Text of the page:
Improvised explosive devices (IEDs) are a type of unconventional explosive weapon that can be deployed in a variety of ways, and can cause loss of life, injury, and property damage in both military and civilian environments. Terrorists, violent extremists, and criminals often choose IEDs because the ingredients, components, and instructions required to make IEDs are highly accessible. In many cases, precursor chemicals enable this criminal use of IEDs because they are used in the manufacture of homemade explosives (HMEs), which are often used as a component of IEDs.
Many precursor chemicals are frequently used in industrial manufacturing and may be available as commercial products for personal use. Guides for making HMEs and instructions for constructing IEDs are widely available and can be easily found on the internet. Other countries restrict access to precursor chemicals in an effort to reduce the opportunity for HMEs to be used in IEDs. Although IED attacks have been less frequent in the United States than in other countries, IEDs remain a persistent domestic threat. Restricting access to precursor chemicals might contribute to reducing the threat of IED attacks and in turn prevent potentially devastating bombings, save lives, and reduce financial impacts.
Reducing the Threat of Improvised Explosive Device Attacks by Restricting Access to Explosive Precursor Chemicals prioritizes precursor chemicals that can be used to make HMEs and analyzes the movement of those chemicals through United States commercial supply chains and identifies potential vulnerabilities. This report examines current United States and international regulation of the chemicals, and compares the economic, security, and other tradeoffs among potential control strategies.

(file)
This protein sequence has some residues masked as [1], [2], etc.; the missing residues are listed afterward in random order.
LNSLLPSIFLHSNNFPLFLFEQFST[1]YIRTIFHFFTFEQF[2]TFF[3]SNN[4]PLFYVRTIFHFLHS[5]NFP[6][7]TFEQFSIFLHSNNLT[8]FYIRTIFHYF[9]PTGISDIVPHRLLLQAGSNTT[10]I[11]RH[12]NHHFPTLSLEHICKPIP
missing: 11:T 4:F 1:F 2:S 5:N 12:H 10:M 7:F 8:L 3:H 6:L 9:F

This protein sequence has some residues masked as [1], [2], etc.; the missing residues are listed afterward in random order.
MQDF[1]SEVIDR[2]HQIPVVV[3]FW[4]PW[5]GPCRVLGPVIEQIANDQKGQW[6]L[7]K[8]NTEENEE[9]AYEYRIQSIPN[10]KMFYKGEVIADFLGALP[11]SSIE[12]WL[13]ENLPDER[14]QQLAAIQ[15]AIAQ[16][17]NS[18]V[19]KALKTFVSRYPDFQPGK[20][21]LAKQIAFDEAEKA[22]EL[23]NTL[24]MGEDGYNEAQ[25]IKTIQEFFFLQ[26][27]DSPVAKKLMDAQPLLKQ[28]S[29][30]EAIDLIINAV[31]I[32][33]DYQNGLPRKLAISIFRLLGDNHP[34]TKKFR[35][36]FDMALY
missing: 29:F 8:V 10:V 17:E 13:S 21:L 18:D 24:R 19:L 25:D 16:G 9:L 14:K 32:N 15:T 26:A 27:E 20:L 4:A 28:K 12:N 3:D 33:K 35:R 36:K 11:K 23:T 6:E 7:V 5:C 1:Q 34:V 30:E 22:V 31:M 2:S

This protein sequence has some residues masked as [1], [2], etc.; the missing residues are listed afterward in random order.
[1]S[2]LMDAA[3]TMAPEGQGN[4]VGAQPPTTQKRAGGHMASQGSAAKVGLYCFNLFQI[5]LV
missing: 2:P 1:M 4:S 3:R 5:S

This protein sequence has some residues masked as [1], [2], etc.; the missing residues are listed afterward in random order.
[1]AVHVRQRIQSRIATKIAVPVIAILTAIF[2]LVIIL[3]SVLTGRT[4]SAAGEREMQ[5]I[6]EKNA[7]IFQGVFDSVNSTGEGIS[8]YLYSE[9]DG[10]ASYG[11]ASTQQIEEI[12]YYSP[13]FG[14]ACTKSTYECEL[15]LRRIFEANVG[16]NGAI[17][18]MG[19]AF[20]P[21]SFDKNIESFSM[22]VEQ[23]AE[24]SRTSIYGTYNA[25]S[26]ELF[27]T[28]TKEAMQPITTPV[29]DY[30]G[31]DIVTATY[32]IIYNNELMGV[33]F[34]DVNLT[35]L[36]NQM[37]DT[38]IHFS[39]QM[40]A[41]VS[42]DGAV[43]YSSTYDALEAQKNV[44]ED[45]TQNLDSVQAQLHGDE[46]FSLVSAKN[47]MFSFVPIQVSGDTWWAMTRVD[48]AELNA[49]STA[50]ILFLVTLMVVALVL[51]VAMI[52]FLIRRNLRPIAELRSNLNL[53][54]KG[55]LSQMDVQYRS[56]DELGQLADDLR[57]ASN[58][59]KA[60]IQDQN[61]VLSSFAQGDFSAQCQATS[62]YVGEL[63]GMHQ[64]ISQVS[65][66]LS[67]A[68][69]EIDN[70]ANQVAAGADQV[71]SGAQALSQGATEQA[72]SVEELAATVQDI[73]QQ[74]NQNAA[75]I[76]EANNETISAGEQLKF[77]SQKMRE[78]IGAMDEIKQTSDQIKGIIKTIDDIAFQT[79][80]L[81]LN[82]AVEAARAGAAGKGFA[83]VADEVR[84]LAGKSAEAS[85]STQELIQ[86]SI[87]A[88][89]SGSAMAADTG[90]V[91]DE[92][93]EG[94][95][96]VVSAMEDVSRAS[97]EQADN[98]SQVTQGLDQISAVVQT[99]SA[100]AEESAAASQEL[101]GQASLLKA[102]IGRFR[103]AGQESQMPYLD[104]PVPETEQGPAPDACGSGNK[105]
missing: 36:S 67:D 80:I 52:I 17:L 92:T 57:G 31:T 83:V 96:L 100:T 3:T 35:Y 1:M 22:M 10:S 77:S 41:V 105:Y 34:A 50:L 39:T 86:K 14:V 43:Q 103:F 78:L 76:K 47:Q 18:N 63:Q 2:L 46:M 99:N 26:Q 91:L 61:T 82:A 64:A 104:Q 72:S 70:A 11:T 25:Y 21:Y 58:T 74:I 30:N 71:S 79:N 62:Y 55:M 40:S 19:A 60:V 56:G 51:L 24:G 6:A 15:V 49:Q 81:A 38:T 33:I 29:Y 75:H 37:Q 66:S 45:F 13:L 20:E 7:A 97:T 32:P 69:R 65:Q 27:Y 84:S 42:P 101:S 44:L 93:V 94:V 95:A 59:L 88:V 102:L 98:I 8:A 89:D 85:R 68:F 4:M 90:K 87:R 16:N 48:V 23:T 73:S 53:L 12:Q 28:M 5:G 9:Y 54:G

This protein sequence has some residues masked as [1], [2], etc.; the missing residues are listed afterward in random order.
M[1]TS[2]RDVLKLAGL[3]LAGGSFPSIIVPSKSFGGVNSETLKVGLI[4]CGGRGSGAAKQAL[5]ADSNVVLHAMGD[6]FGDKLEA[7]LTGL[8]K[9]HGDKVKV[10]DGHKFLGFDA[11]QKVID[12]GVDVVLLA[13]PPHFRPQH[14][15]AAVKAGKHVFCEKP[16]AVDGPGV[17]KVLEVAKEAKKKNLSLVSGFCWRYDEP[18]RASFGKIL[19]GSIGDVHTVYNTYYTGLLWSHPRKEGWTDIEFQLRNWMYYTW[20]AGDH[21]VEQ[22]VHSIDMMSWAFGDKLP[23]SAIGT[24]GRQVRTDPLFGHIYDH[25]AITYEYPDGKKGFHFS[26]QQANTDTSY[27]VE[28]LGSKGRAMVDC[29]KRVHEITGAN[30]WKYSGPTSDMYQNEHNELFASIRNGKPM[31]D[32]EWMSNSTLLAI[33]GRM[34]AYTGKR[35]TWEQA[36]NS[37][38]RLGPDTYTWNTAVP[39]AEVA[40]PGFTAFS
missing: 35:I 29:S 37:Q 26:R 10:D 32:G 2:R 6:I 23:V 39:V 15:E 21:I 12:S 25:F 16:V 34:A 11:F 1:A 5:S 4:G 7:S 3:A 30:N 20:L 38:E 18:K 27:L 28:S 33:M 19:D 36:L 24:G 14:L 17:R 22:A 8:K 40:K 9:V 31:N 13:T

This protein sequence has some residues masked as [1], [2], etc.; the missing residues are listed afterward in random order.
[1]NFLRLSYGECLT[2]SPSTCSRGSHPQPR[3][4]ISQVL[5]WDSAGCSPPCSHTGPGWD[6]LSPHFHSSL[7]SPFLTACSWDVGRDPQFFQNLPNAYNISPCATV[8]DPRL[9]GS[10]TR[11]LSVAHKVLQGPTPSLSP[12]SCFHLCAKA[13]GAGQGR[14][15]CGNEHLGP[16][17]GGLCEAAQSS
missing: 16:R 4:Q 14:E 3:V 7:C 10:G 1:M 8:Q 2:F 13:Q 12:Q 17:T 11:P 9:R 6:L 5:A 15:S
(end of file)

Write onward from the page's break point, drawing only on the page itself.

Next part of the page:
National Academies of Sciences, Engineering, and Medicine. 2018. Reducing the Threat of Improvised Explosive Device Attacks by Restricting Access to Explosive Precursor Chemicals. Washington, DC: The National Academies Press. https://doi.org/10.17226/24862.
|2 Precursor Chemicals Used to Make Homemade Explosives||23-36|
|3 Domestic Chemical Supply Chain||37-72|
|4 International Regulations||73-88|
|5 Assessing Possible Control Strategies||89-112|
|6 Potential Approaches to Restricting Malicious Actors' Access to Precursor Chemicals: Conclusions and Recommendations||113-126|
|Appendix A: Acronyms||141-144|
|Appendix B: Risk and Risk Management||145-152|
|Appendix C: History of High-Profile Bombing Attacks||153-154|
|Appendix D: Group A Chemical Supply Chains||155-172|
|Appendix E: International Questions||173-174|
|Appendix F: Training Materials||175-178|
|Appendix G: Methods and Limitations of Regulatory Assessment||179-182|
|Appendix H: Examples of Retail-Level Control Strategies and Other Measures or Activities||183-190|
|Appendix I: Committee Member and Staff Biographies||191-198|
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